But on his day he was good, oh man was he good.
One Day Cricket could have been invented for Dean Jones. The lights, the crowds, the theatre. He lapped it up like a dry-tongued dog at a water bowl.
His critics called him a fancy dan, a pretty-boy show-pony who wouldn't be sighted when the whips were cracking, but boy did he prove them wrong.
Dean Jones leaves behind a cricketing legacy that revolutionised the sport
To a generation of cricket-loving Australian children, Dean Jones was a hero. To Victorians, he was something closer to a sporting martyr but his death at 59 prematurely robs a family of a husband and father, and removes from the Australian sporting landscape a cult figure, writes Russell Jackson.To a generation of cricket-loving Australian children, Jones was a hero. To Victorians, he was something closer to a sporting martyr. The Melburnian devotion to Jones went far beyond reason. His slights at the hands of national selectors were received like blows to the soul. Years after his retirement, loyalists in the MCG outer persisted with their banners: "Bring back Deano".
On September 18, 1986 in Chennai, India, that pretty-boy show-pony played arguably the gutsiest innings in the history of Test cricket.
On a day so hot that you could have fried an egg on a taxi bonnet, Deano batted himself to the point of physical and mental exhaustion.
At one stage he walked down the other end and told Border that he couldn't continue.
'Alright, go then,' snapped Captain Grumpy to his Victorian team-mate. 'I'll get a Queenslander out here to do the job'.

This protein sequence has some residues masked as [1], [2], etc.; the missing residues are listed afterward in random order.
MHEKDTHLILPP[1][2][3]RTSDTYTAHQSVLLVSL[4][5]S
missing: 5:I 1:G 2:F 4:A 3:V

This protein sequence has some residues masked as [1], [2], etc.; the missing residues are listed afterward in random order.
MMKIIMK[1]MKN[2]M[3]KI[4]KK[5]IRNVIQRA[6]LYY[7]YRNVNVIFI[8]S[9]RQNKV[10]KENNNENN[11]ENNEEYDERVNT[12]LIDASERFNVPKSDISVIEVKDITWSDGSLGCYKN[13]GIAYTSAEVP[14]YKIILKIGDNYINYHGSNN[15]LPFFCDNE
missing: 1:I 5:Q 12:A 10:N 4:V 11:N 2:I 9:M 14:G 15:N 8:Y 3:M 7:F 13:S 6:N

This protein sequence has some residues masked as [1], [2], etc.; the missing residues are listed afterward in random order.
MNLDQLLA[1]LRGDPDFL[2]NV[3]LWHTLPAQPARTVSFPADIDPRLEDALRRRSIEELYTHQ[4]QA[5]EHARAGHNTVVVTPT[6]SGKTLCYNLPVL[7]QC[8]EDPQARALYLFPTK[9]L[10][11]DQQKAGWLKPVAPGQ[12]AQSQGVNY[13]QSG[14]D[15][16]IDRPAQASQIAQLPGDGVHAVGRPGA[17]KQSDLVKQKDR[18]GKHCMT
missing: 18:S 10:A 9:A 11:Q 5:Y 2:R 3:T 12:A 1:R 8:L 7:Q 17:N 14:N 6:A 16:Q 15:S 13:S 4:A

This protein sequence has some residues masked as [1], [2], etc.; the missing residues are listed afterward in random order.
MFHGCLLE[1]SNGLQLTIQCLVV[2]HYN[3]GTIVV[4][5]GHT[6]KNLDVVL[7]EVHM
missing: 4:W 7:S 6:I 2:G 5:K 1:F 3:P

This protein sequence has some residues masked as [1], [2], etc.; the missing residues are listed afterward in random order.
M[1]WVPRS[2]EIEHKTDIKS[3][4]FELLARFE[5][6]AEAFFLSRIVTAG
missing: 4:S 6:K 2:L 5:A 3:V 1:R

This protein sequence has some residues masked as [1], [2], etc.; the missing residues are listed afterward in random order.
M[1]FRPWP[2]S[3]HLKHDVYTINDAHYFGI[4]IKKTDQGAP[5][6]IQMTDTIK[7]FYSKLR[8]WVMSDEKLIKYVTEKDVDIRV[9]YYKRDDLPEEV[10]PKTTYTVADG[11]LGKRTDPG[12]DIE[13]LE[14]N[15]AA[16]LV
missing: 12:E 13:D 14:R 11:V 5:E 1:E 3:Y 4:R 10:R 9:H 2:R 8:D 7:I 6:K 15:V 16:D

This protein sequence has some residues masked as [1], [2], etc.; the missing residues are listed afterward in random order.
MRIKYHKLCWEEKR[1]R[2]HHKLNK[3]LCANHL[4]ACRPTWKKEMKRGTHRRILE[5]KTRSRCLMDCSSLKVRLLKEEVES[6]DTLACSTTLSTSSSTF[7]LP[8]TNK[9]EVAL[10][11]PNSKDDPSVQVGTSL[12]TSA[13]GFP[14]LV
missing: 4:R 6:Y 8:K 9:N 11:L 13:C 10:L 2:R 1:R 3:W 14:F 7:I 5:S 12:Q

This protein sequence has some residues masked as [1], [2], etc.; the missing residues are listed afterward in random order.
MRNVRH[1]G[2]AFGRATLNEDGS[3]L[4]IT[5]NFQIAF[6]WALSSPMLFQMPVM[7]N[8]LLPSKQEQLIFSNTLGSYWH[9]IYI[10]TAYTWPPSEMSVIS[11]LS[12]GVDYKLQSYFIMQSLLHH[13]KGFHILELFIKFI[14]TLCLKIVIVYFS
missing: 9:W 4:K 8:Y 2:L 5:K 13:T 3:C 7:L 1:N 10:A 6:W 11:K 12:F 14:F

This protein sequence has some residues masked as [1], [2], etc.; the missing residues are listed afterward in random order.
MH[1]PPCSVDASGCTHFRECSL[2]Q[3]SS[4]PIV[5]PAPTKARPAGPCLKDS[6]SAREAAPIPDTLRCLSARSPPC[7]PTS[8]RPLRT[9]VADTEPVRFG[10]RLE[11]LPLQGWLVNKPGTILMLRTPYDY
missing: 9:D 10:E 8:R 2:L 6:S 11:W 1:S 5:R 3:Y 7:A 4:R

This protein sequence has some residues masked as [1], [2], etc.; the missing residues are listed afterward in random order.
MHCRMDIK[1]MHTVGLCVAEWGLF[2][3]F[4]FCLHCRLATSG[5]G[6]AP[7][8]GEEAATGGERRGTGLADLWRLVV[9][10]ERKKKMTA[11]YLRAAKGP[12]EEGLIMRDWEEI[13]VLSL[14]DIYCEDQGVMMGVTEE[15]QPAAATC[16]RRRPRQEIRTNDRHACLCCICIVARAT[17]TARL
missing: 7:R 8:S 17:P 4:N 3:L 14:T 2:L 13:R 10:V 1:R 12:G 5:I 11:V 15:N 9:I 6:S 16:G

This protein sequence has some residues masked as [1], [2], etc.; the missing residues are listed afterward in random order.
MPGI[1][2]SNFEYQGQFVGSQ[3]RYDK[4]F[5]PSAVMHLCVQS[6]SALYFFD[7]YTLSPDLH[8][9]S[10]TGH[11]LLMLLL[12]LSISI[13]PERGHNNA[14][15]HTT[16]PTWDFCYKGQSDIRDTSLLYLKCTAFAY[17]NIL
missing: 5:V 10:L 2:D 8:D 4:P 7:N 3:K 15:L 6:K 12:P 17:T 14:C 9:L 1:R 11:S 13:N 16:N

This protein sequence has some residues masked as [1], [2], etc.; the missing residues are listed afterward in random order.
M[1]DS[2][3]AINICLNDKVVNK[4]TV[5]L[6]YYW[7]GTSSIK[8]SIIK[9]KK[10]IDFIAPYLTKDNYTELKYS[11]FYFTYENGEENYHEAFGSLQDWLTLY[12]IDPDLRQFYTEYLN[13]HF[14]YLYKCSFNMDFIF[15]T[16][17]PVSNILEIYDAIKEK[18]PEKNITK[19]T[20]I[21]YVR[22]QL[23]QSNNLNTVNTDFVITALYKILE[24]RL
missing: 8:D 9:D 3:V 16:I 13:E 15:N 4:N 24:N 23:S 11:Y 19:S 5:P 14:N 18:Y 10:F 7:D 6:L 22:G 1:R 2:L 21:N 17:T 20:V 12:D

Deano looked daggers at him, strode back to the crease and batted on. And on and on and on.
Dehydrated, delirious, barely able to hold his bat and half blinded by sweat, he stayed out there for 502 minutes before being dismissed for 210 and setting up only the second tied Test in the game's history.
No-one ever called Dean Jones soft again.
And now he's gone. Dismissed early and suddenly to a heart attack in India, the country that he had come to know as his second home.
The Dean Jones Cup would add to a legend's legacy
Through cricket seasons I’ve enjoyed the commentary of Jim Maxwell, David Lloyd, Michael Holding and especially Richie Benaud. To that I add the newspaper columns of Dean Jones. They were my favourite part of the Sunday papers. Jones wrote so passionately it was as if he was shouting into your ear in a crowded bar. He critiqued batting, bowling, field placements, coaching, on-field tactics and individual player capability. Jones as a cricket writer was fearless. He expressed views straight from the heart. He got it right nearly every time.
Today's young cricket fans will have their own heroes of course, and they will never believe that anyone born over 25 years ago will be able to hold a candle to them.
But they will be wrong. In the case of Dean Mervyn Jones, very wrong indeed.
Supporters rally around Dean Jones' grieving son and ex-mistress .
Dean Jones' former mistress has thanked well-wishers for the messages and gifts she and their son Koby have been inundated with as they mourn the tragic death of the Australian cricket great.The former Australian right-handed batsman died from a massive heart attack in his hotel lobby in Mumbai, India on Thursday aged 59.